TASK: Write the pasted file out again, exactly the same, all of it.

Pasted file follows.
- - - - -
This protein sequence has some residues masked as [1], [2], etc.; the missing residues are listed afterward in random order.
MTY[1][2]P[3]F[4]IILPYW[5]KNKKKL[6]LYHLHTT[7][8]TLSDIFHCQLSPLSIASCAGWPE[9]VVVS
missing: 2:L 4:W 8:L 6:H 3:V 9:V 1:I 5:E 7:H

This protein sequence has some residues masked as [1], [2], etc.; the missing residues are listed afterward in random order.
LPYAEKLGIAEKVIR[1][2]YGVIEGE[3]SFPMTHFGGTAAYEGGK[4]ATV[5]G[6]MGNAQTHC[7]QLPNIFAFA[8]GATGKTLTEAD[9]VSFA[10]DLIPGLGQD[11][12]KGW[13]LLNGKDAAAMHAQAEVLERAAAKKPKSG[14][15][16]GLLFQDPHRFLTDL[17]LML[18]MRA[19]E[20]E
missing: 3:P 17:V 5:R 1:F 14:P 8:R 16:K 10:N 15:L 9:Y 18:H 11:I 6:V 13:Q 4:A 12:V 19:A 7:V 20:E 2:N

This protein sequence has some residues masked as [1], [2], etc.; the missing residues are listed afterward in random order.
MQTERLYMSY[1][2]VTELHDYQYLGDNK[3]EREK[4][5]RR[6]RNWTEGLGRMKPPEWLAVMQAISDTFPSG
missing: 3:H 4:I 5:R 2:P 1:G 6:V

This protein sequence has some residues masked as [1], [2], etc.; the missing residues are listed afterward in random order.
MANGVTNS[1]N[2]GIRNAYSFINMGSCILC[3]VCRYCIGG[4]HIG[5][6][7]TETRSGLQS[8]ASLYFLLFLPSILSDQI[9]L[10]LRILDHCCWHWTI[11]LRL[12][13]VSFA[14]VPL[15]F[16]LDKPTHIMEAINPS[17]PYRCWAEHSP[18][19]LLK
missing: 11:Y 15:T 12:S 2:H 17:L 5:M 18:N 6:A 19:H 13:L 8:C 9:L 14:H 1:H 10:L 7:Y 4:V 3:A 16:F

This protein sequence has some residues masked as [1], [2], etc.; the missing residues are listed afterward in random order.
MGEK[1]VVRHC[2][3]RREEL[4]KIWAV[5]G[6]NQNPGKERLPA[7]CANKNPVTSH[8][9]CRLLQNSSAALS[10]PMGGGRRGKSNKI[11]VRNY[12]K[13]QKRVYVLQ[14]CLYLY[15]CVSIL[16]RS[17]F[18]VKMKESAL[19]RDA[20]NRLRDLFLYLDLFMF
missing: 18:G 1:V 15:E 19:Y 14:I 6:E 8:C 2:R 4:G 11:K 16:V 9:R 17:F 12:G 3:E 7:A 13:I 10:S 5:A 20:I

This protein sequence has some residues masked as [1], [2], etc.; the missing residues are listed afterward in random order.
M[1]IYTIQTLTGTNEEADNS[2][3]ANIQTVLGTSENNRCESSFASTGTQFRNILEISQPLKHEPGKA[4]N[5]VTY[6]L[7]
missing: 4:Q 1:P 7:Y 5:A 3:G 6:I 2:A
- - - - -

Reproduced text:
This protein sequence has some residues masked as [1], [2], etc.; the missing residues are listed afterward in random order.
MTY[1][2]P[3]F[4]IILPYW[5]KNKKKL[6]LYHLHTT[7][8]TLSDIFHCQLSPLSIASCAGWPE[9]VVVS
missing: 2:L 4:W 8:L 6:H 3:V 9:V 1:I 5:E 7:H

This protein sequence has some residues masked as [1], [2], etc.; the missing residues are listed afterward in random order.
LPYAEKLGIAEKVIR[1][2]YGVIEGE[3]SFPMTHFGGTAAYEGGK[4]ATV[5]G[6]MGNAQTHC[7]QLPNIFAFA[8]GATGKTLTEAD[9]VSFA[10]DLIPGLGQD[11][12]KGW[13]LLNGKDAAAMHAQAEVLERAAAKKPKSG[14][15][16]GLLFQDPHRFLTDL[17]LML[18]MRA[19]E[20]E
missing: 3:P 17:V 5:R 1:F 14:P 8:R 16:K 10:N 15:L 9:Y 18:H 11:I 6:V 13:Q 4:A 12:V 19:A 7:V 20:E 2:N

This protein sequence has some residues masked as [1], [2], etc.; the missing residues are listed afterward in random order.
MQTERLYMSY[1][2]VTELHDYQYLGDNK[3]EREK[4][5]RR[6]RNWTEGLGRMKPPEWLAVMQAISDTFPSG
missing: 3:H 4:I 5:R 2:P 1:G 6:V

This protein sequence has some residues masked as [1], [2], etc.; the missing residues are listed afterward in random order.
MANGVTNS[1]N[2]GIRNAYSFINMGSCILC[3]VCRYCIGG[4]HIG[5][6][7]TETRSGLQS[8]ASLYFLLFLPSILSDQI[9]L[10]LRILDHCCWHWTI[11]LRL[12][13]VSFA[14]VPL[15]F[16]LDKPTHIMEAINPS[17]PYRCWAEHSP[18][19]LLK
missing: 11:Y 15:T 12:S 2:H 17:L 5:M 18:N 6:A 19:H 13:L 8:C 9:L 14:H 1:H 10:L 7:Y 4:V 3:A 16:F

This protein sequence has some residues masked as [1], [2], etc.; the missing residues are listed afterward in random order.
MGEK[1]VVRHC[2][3]RREEL[4]KIWAV[5]G[6]NQNPGKERLPA[7]CANKNPVTSH[8][9]CRLLQNSSAALS[10]PMGGGRRGKSNKI[11]VRNY[12]K[13]QKRVYVLQ[14]CLYLY[15]CVSIL[16]RS[17]F[18]VKMKESAL[19]RDA[20]NRLRDLFLYLDLFMF
missing: 18:G 1:V 15:E 19:Y 14:I 6:E 8:C 2:R 4:G 11:K 16:V 9:R 17:F 12:G 3:E 7:A 13:I 10:S 5:A 20:I

This protein sequence has some residues masked as [1], [2], etc.; the missing residues are listed afterward in random order.
M[1]IYTIQTLTGTNEEADNS[2][3]ANIQTVLGTSENNRCESSFASTGTQFRNILEISQPLKHEPGKA[4]N[5]VTY[6]L[7]
missing: 4:Q 1:P 7:Y 5:A 3:G 6:I 2:A